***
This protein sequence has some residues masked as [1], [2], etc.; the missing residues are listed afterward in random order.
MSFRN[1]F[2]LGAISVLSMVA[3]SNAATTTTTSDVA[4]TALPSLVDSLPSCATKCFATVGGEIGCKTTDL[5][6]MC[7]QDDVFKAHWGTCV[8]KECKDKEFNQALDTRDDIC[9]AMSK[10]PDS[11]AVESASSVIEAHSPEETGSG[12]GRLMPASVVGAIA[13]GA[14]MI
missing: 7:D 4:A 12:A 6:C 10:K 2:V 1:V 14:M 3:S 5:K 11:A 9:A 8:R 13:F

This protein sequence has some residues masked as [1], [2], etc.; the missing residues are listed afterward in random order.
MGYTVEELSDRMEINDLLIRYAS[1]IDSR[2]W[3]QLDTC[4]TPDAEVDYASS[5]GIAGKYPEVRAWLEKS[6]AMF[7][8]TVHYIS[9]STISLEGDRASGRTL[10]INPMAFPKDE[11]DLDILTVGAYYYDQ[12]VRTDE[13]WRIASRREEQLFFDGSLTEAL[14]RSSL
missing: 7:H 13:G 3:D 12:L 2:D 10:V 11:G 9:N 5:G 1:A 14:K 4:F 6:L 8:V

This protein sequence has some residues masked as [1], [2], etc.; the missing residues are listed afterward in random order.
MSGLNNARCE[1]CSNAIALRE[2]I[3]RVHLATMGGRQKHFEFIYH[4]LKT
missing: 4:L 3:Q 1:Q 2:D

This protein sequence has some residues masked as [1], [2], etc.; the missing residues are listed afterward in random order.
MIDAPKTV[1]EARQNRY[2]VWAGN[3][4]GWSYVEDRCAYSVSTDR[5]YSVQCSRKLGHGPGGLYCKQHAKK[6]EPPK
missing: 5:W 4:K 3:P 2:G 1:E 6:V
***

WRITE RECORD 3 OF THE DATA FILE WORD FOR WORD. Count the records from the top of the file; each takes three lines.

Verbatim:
This protein sequence has some residues masked as [1], [2], etc.; the missing residues are listed afterward in random order.
MSGLNNARCE[1]CSNAIALRE[2]I[3]RVHLATMGGRQKHFEFIYH[4]LKT
missing: 4:L 3:Q 1:Q 2:D